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Frequently Asked Questions

How do fund distributions affect fund prices?

"What happened to the price of my mutual fund?" is a common question heard at the end of the year. If the price of your mutual fund has taken a significant drop (e.g., 5 - 25%) lately, then there is a good chance that you haven’t really lost any money. The more likely explanation is that the fund company has issued a distribution for your fund. For example, the fact that the price of Trimark Fund dropped from $27.02 on December 23, 1997 to $21.59 on December 24 was not the result of bad luck on the part of that fund’s managers. In fact, Trimark Fund actually lost only $.03 on December 24. The reason is that Trimark issued a distribution on December 24 for this fund in the amount of $5.40 per share.

Even though someone else is managing your money, mutual fund companies must make distributions so that you can properly complete your income tax return. If you have your mutual fund investments inside an RRSP, you do not need to worry about reporting these distributions on your income tax return. But as a user of GLOBEfund, it is useful to understand how distributions work and how globefund treats them.

A distribution can be the result of three types of income: interest income earned from money market and bond funds; dividend income earned from dividend payments for an equity investment; and capital gains earned from realized capital appreciation (selling an investment for more than was paid for it). In the case of capital gains, the size of the gain (i.e., of the distribution) is a direct function of the shares that the fund manager has sold for a realized gain during the period covered. Active fund managers tend to have higher capital gains on a percentage wise basis than fund managers who buy and hold for the long haul.

For Income/Bond funds, and Growth and Income funds, distributions are generally made once per quarter or in some cases once per month. For Equity funds, the distribution is usually made once per year at the end of the calendar year. The distribution amount for a fund can be made up of one or more of the three types above (e.g., it could be composed of interest and capital gain). Outside an RRSP, the type of income is important since the tax treatment of these sources of income is different. Your mutual fund company will issue the appropriate slips that must accompany your income tax return.

Inside an RRSP, the most common practice of investors is to re-invest such income by purchasing additional shares in the fund. Alternatively, you can request that distributions be placed in your cash account, where they are not touched until you give your fund company further instructions. Assuming re-invested distributions in the above Trimark example, if you had owned 1000 shares on December 23 and the distribution was $5.40 per share, you would receive a distribution amount of $5,400. On that same day, Trimark would have automatically re-invested this amount by purchasing an additional 250.1158 shares, so that the total number of shares you owned on December 24 was 1,000 + 250.1158 = 1250.1158 shares. In this way you start the day on December 24 with the (approximately) same total dollar value as you ended the day on December 23.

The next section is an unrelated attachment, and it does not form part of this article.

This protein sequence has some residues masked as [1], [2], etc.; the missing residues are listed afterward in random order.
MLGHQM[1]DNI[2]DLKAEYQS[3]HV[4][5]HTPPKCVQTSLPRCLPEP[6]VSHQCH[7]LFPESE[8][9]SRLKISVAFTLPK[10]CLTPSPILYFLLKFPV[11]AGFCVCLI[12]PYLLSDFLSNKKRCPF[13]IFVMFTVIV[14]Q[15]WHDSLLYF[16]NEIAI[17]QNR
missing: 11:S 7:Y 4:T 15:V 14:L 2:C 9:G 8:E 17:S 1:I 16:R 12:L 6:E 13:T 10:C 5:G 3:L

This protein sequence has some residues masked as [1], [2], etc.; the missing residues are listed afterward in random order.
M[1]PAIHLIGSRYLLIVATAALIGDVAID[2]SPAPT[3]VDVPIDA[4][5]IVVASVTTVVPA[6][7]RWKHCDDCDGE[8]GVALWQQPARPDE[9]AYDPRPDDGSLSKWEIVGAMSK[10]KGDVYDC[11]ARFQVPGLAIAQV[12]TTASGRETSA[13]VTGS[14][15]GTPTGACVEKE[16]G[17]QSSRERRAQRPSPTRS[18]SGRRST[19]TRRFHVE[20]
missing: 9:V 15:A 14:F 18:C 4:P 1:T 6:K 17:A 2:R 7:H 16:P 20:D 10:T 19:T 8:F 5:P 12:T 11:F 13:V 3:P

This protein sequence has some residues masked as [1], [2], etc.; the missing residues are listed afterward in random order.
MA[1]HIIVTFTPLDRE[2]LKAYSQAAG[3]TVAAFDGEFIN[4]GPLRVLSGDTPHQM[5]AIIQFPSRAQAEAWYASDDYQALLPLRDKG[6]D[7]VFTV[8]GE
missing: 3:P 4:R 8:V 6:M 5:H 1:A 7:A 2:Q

Measuring a fund’s performance by looking at a fund price strictly as reported over time does not provide a true measure of a fund’s performance. For example, on November 30, Trimark Equity closed at $27.54, while on December 31, it closed at $22.05, which appears on the surface to be a monthly loss of 19.93%. But by the time the distribution is factored in, this fund actually had a healthy monthly gain of 6.72%.

Here's how globefund accounts for distributions when computing fund performance. On the date of a distribution, we compute the amount of a distribution as a percentage of the price of the fund for the preceding day. We then adjust all fund prices from the preceding day backward in time by reducing them by that percentage amount. This provides us with an adjusted net asset value per share. Using this new set of values over time, we are able to compute such measures as one day, one week, and three year percent changes for the fund.

This adjusted net asset value per share is the same data that we use to create price charts of globefund. It is also the same data we use to compute percent change over time for price comparison charts (e.g., when comparing the performance of a fund to the performance of the TSE 300). For this reason, the adjusted fund prices on a globefund price chart may not match the prices as reported in old editions of The Globe and Mail. On the other hand, adjusted prices are much more useful in determining at a glance the general performance of a fund over time.

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